Florida Criminal Procedure

Rules, Statutes, and Cases on Florida Criminal Procedure by Joe Bodiford, J.D., LL.M.

3.112. Minimum standards for attorneys in capital cases

criminal defense

(a) Statement of Purpose. The purpose of these rules is to set minimum standards for attorneys in capital cases to help ensure that competent representation will be provided to capital defendants in all cases. Minimum standards that have been promulgated concerning representation for defendants in criminal cases generally and the level of adherence to such standards required for noncapital cases should not be adopted as sufficient for death penalty cases. Counsel in death penalty cases should be required to perform at the level of an attorney reasonably skilled in the specialized practice of capital representation, zealously committed to the capital case, who has had adequate time and resources for preparation. These minimum standards for capital cases are not intended to preclude any circuit from adopting or maintaining standards having greater requirements.

(b) Definitions. A capital trial is defined as any first-degree murder case in which the State has not formally waived the death penalty on the record. A capital appeal is any appeal in which the death penalty has been imposed. A capital postconviction proceeding is any postconviction proceeding where the defendant is still under a sentence of death.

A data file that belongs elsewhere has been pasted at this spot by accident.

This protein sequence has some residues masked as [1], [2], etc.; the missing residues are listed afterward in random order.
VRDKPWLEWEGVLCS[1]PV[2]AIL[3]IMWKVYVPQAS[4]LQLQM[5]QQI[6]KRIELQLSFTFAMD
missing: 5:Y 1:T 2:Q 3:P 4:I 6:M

(c) Applicability. This rule applies to all defense counsel handling capital trials and capital appeals, who are appointed or retained on or after July 1, 2002. Subdivision (k) of this rule applies to all lead counsel handling capital postconviction cases, who are appointed or retained on or after April 1, 2015.

(d) List of Qualified Conflict Counsel.
(1) Every circuit shall maintain a list of conflict counsel qualified for appointment in capital cases in each of three categories:
(A) lead trial counsel;
(B) trial co-counsel; and
(C) appellate counsel.
(2) The chief judge for each circuit shall maintain a list of qualified counsel pursuant to section 27.40(3)(a), Florida Statutes.

(e) Appointment of Counsel. A court must appoint lead counsel and, upon written application and a showing of need by lead counsel, should appoint co-counsel to handle every capital trial in which the defendant is not represented by retained counsel. Lead counsel shall have the right to select co-counsel from attorneys on the lead counsel or co-counsel list. Both attorneys shall be reasonably compensated for the trial and sentencing phase. Except under extraordinary circumstances, only one attorney may be compensated for other proceedings. In capital cases in which the Public Defender or Criminal Conflict and Civil Regional Counsel is appointed, the Public Defender or Criminal Conflict and Civil Regional Counsel shall designate lead and co-counsel.

(f) Lead Trial Counsel. Lead trial counsel assignments should be given to attorneys who:
(1) are members of the bar admitted to practice in the jurisdiction or admitted to practice pro hac vice; and
(2) are experienced and active trial practitioners with at least five years of litigation experience in the field of criminal law; and